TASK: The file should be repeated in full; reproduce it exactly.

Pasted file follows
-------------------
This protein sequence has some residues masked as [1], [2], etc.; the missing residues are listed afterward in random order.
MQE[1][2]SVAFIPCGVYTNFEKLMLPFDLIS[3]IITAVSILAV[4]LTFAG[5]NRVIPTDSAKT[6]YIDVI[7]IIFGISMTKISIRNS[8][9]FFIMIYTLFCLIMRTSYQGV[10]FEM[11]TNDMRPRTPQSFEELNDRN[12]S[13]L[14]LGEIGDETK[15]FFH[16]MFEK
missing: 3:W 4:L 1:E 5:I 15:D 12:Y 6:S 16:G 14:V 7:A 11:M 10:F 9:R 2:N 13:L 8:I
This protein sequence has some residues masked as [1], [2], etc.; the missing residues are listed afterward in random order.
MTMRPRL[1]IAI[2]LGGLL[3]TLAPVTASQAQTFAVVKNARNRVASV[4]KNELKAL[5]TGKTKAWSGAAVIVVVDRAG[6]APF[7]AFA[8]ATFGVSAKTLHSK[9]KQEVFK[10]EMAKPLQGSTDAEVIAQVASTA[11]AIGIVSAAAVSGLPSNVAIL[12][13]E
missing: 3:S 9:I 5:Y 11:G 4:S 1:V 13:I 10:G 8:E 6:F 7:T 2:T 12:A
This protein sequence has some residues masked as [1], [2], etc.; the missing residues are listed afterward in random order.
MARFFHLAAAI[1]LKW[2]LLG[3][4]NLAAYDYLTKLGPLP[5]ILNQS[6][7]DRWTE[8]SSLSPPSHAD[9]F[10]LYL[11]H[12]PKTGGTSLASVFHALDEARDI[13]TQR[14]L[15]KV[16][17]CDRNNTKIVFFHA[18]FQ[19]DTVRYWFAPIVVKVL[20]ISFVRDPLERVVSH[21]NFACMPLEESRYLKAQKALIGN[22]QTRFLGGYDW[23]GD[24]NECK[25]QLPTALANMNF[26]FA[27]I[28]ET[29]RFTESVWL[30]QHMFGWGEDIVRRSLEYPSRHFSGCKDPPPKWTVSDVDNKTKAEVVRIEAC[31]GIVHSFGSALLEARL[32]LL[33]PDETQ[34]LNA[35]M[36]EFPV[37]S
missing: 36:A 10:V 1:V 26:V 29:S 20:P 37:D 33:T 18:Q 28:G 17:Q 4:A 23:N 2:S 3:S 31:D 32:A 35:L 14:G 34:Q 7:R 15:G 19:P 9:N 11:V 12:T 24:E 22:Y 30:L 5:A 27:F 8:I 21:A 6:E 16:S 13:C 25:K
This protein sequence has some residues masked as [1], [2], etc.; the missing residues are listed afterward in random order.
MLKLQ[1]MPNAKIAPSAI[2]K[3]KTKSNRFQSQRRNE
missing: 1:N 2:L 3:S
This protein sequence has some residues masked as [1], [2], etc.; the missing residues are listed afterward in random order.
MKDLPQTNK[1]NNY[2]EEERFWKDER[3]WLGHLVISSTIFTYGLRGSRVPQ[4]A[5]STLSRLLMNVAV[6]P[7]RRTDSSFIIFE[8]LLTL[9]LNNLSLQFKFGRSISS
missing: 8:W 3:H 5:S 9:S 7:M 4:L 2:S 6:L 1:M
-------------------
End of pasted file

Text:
This protein sequence has some residues masked as [1], [2], etc.; the missing residues are listed afterward in random order.
MQE[1][2]SVAFIPCGVYTNFEKLMLPFDLIS[3]IITAVSILAV[4]LTFAG[5]NRVIPTDSAKT[6]YIDVI[7]IIFGISMTKISIRNS[8][9]FFIMIYTLFCLIMRTSYQGV[10]FEM[11]TNDMRPRTPQSFEELNDRN[12]S[13]L[14]LGEIGDETK[15]FFH[16]MFEK
missing: 3:W 4:L 1:E 5:I 15:D 12:Y 6:S 16:G 14:V 7:A 11:M 10:F 9:R 2:N 13:L 8:I
This protein sequence has some residues masked as [1], [2], etc.; the missing residues are listed afterward in random order.
MTMRPRL[1]IAI[2]LGGLL[3]TLAPVTASQAQTFAVVKNARNRVASV[4]KNELKAL[5]TGKTKAWSGAAVIVVVDRAG[6]APF[7]AFA[8]ATFGVSAKTLHSK[9]KQEVFK[10]EMAKPLQGSTDAEVIAQVASTA[11]AIGIVSAAAVSGLPSNVAIL[12][13]E
missing: 3:S 9:I 5:Y 11:G 4:S 1:V 13:I 10:G 8:E 6:F 7:T 2:T 12:A
This protein sequence has some residues masked as [1], [2], etc.; the missing residues are listed afterward in random order.
MARFFHLAAAI[1]LKW[2]LLG[3][4]NLAAYDYLTKLGPLP[5]ILNQS[6][7]DRWTE[8]SSLSPPSHAD[9]F[10]LYL[11]H[12]PKTGGTSLASVFHALDEARDI[13]TQR[14]L[15]KV[16][17]CDRNNTKIVFFHA[18]FQ[19]DTVRYWFAPIVVKVL[20]ISFVRDPLERVVSH[21]NFACMPLEESRYLKAQKALIGN[22]QTRFLGGYDW[23]GD[24]NECK[25]QLPTALANMNF[26]FA[27]I[28]ET[29]RFTESVWL[30]QHMFGWGEDIVRRSLEYPSRHFSGCKDPPPKWTVSDVDNKTKAEVVRIEAC[31]GIVHSFGSALLEARL[32]LL[33]PDETQ[34]LNA[35]M[36]EFPV[37]S
missing: 36:A 10:V 1:V 26:V 29:S 20:P 37:D 33:T 18:Q 28:G 17:Q 4:A 23:N 2:S 3:S 31:D 32:A 35:L 14:G 34:Q 7:R 15:G 19:P 9:N 11:V 12:T 24:E 22:Y 30:L 5:A 27:F 8:I 21:A 6:E 16:S 13:C 25:K
This protein sequence has some residues masked as [1], [2], etc.; the missing residues are listed afterward in random order.
MLKLQ[1]MPNAKIAPSAI[2]K[3]KTKSNRFQSQRRNE
missing: 1:N 2:L 3:S
This protein sequence has some residues masked as [1], [2], etc.; the missing residues are listed afterward in random order.
MKDLPQTNK[1]NNY[2]EEERFWKDER[3]WLGHLVISSTIFTYGLRGSRVPQ[4]A[5]STLSRLLMNVAV[6]P[7]RRTDSSFIIFE[8]LLTL[9]LNNLSLQFKFGRSISS
missing: 8:W 3:H 5:S 9:S 7:M 4:L 2:S 6:L 1:M